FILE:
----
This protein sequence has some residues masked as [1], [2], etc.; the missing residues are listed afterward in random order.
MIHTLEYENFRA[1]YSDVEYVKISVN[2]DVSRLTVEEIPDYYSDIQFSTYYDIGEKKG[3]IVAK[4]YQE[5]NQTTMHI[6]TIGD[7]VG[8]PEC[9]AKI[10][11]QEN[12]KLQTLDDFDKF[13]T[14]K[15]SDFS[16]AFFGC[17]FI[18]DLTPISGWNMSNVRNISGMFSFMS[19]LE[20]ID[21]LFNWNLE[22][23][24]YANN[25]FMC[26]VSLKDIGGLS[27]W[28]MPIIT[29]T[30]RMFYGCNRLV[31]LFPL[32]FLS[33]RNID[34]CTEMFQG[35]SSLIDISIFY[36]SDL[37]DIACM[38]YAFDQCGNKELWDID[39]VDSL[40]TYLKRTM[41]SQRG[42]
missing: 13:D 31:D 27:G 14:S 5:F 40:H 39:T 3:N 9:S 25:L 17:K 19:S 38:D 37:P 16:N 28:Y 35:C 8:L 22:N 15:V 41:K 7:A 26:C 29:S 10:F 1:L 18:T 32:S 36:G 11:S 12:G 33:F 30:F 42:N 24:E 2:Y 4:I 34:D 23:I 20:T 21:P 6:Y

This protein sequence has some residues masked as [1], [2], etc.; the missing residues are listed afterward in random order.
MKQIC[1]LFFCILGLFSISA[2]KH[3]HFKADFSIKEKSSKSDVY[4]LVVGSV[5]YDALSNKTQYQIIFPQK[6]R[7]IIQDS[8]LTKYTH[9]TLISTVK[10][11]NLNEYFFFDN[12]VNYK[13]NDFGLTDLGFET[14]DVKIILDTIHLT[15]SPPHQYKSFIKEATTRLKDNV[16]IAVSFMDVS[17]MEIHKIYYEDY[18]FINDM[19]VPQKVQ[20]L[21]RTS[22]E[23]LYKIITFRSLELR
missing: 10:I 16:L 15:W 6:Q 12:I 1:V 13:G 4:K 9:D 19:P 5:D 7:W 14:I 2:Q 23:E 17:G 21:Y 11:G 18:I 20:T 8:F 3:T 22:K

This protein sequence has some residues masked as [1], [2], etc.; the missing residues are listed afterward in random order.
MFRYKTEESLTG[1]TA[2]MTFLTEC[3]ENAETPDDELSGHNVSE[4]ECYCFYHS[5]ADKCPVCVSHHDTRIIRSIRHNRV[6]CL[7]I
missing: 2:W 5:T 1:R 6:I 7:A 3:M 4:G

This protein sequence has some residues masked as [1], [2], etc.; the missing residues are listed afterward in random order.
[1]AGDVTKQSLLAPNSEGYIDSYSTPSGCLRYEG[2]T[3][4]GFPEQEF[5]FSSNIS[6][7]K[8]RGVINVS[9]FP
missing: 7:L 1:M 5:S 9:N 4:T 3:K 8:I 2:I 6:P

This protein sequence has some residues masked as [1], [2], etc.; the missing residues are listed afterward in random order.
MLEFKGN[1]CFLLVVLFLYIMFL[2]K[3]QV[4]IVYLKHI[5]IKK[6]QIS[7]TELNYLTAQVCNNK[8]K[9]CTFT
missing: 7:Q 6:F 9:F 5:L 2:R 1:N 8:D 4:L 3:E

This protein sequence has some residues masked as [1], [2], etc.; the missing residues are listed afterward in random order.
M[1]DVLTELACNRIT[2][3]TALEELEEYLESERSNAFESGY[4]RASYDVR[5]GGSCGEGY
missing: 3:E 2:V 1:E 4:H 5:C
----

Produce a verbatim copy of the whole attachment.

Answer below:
This protein sequence has some residues masked as [1], [2], etc.; the missing residues are listed afterward in random order.
MIHTLEYENFRA[1]YSDVEYVKISVN[2]DVSRLTVEEIPDYYSDIQFSTYYDIGEKKG[3]IVAK[4]YQE[5]NQTTMHI[6]TIGD[7]VG[8]PEC[9]AKI[10][11]QEN[12]KLQTLDDFDKF[13]T[14]K[15]SDFS[16]AFFGC[17]FI[18]DLTPISGWNMSNVRNISGMFSFMS[19]LE[20]ID[21]LFNWNLE[22][23][24]YANN[25]FMC[26]VSLKDIGGLS[27]W[28]MPIIT[29]T[30]RMFYGCNRLV[31]LFPL[32]FLS[33]RNID[34]CTEMFQG[35]SSLIDISIFY[36]SDL[37]DIACM[38]YAFDQCGNKELWDID[39]VDSL[40]TYLKRTM[41]SQRG[42]
missing: 13:D 31:D 27:G 14:S 5:F 40:H 39:T 3:N 9:S 25:L 17:K 19:S 38:D 37:P 16:N 28:Y 35:C 8:L 22:N 15:V 41:K 7:A 26:C 29:S 10:F 1:L 18:T 32:S 36:G 11:S 12:G 33:F 30:F 42:N 24:E 2:Y 4:I 34:D 23:I 20:T 21:P 6:Y

This protein sequence has some residues masked as [1], [2], etc.; the missing residues are listed afterward in random order.
MKQIC[1]LFFCILGLFSISA[2]KH[3]HFKADFSIKEKSSKSDVY[4]LVVGSV[5]YDALSNKTQYQIIFPQK[6]R[7]IIQDS[8]LTKYTH[9]TLISTVK[10][11]NLNEYFFFDN[12]VNYK[13]NDFGLTDLGFET[14]DVKIILDTIHLT[15]SPPHQYKSFIKEATTRLKDNV[16]IAVSFMDVS[17]MEIHKIYYEDY[18]FINDM[19]VPQKVQ[20]L[21]RTS[22]E[23]LYKIITFRSLELR
missing: 10:I 16:L 15:W 6:Q 12:I 1:V 13:G 4:K 9:D 19:P 5:D 7:W 14:I 2:Q 23:E 17:G 21:Y 11:G 18:I 20:T 8:F 3:T 22:K

This protein sequence has some residues masked as [1], [2], etc.; the missing residues are listed afterward in random order.
MFRYKTEESLTG[1]TA[2]MTFLTEC[3]ENAETPDDELSGHNVSE[4]ECYCFYHS[5]ADKCPVCVSHHDTRIIRSIRHNRV[6]CL[7]I
missing: 2:W 5:T 1:R 6:I 7:A 3:M 4:G

This protein sequence has some residues masked as [1], [2], etc.; the missing residues are listed afterward in random order.
[1]AGDVTKQSLLAPNSEGYIDSYSTPSGCLRYEG[2]T[3][4]GFPEQEF[5]FSSNIS[6][7]K[8]RGVINVS[9]FP
missing: 7:L 1:M 5:S 9:N 4:T 3:K 8:I 2:I 6:P

This protein sequence has some residues masked as [1], [2], etc.; the missing residues are listed afterward in random order.
MLEFKGN[1]CFLLVVLFLYIMFL[2]K[3]QV[4]IVYLKHI[5]IKK[6]QIS[7]TELNYLTAQVCNNK[8]K[9]CTFT
missing: 7:Q 6:F 9:F 5:L 2:R 1:N 8:D 4:L 3:E

This protein sequence has some residues masked as [1], [2], etc.; the missing residues are listed afterward in random order.
M[1]DVLTELACNRIT[2][3]TALEELEEYLESERSNAFESGY[4]RASYDVR[5]GGSCGEGY
missing: 3:E 2:V 1:E 4:H 5:C